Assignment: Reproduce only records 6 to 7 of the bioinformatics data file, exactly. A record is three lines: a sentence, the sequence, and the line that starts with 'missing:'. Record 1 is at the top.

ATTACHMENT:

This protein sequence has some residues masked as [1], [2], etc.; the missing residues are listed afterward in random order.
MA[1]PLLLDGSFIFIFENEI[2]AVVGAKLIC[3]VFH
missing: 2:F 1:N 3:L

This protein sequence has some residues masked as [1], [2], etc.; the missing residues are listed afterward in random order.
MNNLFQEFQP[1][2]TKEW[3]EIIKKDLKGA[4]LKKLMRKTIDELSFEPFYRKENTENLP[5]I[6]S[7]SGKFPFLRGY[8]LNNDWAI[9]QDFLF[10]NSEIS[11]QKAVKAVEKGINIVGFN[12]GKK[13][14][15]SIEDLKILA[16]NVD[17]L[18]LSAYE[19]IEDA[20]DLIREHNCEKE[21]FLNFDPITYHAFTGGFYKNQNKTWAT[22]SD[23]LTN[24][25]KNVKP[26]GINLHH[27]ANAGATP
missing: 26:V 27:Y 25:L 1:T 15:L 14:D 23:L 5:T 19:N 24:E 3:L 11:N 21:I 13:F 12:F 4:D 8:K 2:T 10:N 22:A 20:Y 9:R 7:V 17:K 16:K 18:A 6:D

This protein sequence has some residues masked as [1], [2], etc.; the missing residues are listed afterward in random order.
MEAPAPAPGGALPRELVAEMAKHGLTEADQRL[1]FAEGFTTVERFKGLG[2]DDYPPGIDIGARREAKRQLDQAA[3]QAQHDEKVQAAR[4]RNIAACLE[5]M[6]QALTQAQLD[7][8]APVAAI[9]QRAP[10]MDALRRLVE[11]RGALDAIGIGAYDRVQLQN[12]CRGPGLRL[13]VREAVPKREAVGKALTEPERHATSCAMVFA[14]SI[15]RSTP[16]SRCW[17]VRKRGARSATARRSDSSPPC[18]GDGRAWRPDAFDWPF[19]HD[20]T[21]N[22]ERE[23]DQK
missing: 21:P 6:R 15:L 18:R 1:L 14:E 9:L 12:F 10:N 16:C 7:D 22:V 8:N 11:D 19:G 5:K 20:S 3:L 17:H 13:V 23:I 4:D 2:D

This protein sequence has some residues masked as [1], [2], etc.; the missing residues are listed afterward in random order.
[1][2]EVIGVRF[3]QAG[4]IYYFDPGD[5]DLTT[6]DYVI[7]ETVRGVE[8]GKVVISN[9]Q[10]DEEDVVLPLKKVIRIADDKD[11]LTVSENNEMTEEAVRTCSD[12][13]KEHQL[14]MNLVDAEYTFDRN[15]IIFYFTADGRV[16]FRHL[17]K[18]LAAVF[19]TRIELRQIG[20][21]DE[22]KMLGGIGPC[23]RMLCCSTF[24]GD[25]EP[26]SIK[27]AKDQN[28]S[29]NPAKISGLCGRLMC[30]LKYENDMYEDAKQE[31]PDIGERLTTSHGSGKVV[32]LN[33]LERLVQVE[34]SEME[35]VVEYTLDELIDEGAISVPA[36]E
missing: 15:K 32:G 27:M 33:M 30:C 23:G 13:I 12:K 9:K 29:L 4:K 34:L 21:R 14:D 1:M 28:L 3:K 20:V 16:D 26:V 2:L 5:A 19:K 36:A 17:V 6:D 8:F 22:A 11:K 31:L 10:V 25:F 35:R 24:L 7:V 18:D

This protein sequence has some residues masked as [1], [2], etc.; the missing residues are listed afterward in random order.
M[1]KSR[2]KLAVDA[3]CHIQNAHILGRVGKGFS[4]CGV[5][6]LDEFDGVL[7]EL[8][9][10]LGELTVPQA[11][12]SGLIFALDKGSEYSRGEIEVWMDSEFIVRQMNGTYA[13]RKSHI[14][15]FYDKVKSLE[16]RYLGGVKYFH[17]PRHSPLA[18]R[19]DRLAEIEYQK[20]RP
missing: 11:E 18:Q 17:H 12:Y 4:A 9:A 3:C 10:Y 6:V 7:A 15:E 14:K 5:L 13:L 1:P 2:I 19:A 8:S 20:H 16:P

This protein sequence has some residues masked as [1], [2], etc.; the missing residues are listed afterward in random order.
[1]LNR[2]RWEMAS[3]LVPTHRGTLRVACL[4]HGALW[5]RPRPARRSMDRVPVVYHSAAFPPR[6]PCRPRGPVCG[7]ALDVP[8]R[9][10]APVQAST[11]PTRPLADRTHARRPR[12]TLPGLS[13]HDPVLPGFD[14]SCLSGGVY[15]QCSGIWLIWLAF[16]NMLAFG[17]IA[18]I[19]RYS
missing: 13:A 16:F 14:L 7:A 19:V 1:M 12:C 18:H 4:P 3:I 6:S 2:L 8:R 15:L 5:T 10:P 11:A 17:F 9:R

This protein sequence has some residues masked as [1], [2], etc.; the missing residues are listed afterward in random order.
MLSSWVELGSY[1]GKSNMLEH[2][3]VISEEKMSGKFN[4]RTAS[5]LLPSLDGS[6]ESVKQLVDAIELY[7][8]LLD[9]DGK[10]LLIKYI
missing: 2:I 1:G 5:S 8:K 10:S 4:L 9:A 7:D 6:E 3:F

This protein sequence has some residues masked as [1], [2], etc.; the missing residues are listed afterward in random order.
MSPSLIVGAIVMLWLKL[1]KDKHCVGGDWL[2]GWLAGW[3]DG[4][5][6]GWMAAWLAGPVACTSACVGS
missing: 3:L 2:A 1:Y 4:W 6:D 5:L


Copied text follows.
This protein sequence has some residues masked as [1], [2], etc.; the missing residues are listed afterward in random order.
[1]LNR[2]RWEMAS[3]LVPTHRGTLRVACL[4]HGALW[5]RPRPARRSMDRVPVVYHSAAFPPR[6]PCRPRGPVCG[7]ALDVP[8]R[9][10]APVQAST[11]PTRPLADRTHARRPR[12]TLPGLS[13]HDPVLPGFD[14]SCLSGGVY[15]QCSGIWLIWLAF[16]NMLAFG[17]IA[18]I[19]RYS
missing: 13:A 16:F 14:L 7:A 19:V 1:M 12:C 18:H 4:P 3:I 6:S 2:L 8:R 15:L 5:T 10:P 11:A 17:F 9:R

This protein sequence has some residues masked as [1], [2], etc.; the missing residues are listed afterward in random order.
MLSSWVELGSY[1]GKSNMLEH[2][3]VISEEKMSGKFN[4]RTAS[5]LLPSLDGS[6]ESVKQLVDAIELY[7][8]LLD[9]DGK[10]LLIKYI
missing: 2:I 1:G 5:S 8:K 10:S 4:L 9:A 7:D 6:E 3:F